In twenty years, it may be plainly remembered that the clouds flamed and spelled DANNY in tremendous letters; that the moon dripped blood; that the wolf of the world bayed prophetically from the mountains of the Milky Way.
And so Danny, John Steinbeck’s Arthurian hero in his novel Tortilla Flat, becomes a legend – to his band of knights and to the people of this impoverished community set above Monterey, California.
In the novel’s introduction, Steinbeck makes the Camelot comparison; however, Danny and his round table have a more morally ambiguous way of life than the Arthur I remember. Steinbeck manages to meld together an innocence to the worldly ways of these men that makes them heroes in their own manner, nevertheless.
Not having a real plot, the novel begins as Danny inherits two houses making room for his friends, Pablo, Pilon, Jesus Maria, The Pirate (and his dogs) and Big Joe Portagee. One of the funnier scenes early on in the book has the men light a candle for St. Francis in one of the houses. As St. Francis is known for forsaking his worldly possessions, the candle promptly sets the house on fire burning it to the ground – leaving Danny and his friends with only one house. They make do.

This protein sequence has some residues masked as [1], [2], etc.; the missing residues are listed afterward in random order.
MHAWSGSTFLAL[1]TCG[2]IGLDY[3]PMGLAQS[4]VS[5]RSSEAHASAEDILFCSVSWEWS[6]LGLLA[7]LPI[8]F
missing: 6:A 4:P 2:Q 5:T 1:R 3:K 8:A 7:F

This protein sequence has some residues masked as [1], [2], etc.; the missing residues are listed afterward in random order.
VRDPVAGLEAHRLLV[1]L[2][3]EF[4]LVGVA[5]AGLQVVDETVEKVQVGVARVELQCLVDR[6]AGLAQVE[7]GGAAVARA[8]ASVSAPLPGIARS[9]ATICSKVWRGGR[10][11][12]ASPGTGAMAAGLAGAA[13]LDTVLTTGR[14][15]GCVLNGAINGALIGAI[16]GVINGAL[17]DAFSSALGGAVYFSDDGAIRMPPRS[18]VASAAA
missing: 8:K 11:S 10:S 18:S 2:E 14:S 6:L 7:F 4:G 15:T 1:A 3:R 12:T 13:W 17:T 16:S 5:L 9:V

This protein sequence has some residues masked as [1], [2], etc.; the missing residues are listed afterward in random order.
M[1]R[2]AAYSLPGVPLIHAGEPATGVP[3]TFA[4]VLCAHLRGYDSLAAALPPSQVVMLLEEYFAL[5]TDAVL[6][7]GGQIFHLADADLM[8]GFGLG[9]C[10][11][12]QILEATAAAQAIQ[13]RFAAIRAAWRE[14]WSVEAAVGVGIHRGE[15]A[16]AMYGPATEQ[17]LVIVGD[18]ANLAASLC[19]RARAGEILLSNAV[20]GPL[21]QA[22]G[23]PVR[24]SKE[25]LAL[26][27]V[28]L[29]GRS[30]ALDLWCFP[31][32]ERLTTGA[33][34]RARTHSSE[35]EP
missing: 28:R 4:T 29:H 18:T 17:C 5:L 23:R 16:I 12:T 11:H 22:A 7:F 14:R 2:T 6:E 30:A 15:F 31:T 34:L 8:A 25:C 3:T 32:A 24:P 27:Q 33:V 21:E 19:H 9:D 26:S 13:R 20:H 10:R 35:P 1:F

Many of the men’s actions have the distinct purpose of obtaining more wine and the cheaper they can get it, the better. They sit and tell stories to each other with the agreement that the better stories do not have morals or lessons, as Pablo responds to one of the stories:
‘I like it,’ said Pablo. ‘I like it because it hasn’t any meaning you can see, and still it does seem to mean something. I can’t tell what.’
Given that some of Steinbeck’s writing leans toward the plight of the poor and his politics appear to fall into a more socialistic camp (literally and figuratively), I’m not sure he won any political points with this rag-tag group of guys; however, I found the story very enjoyable.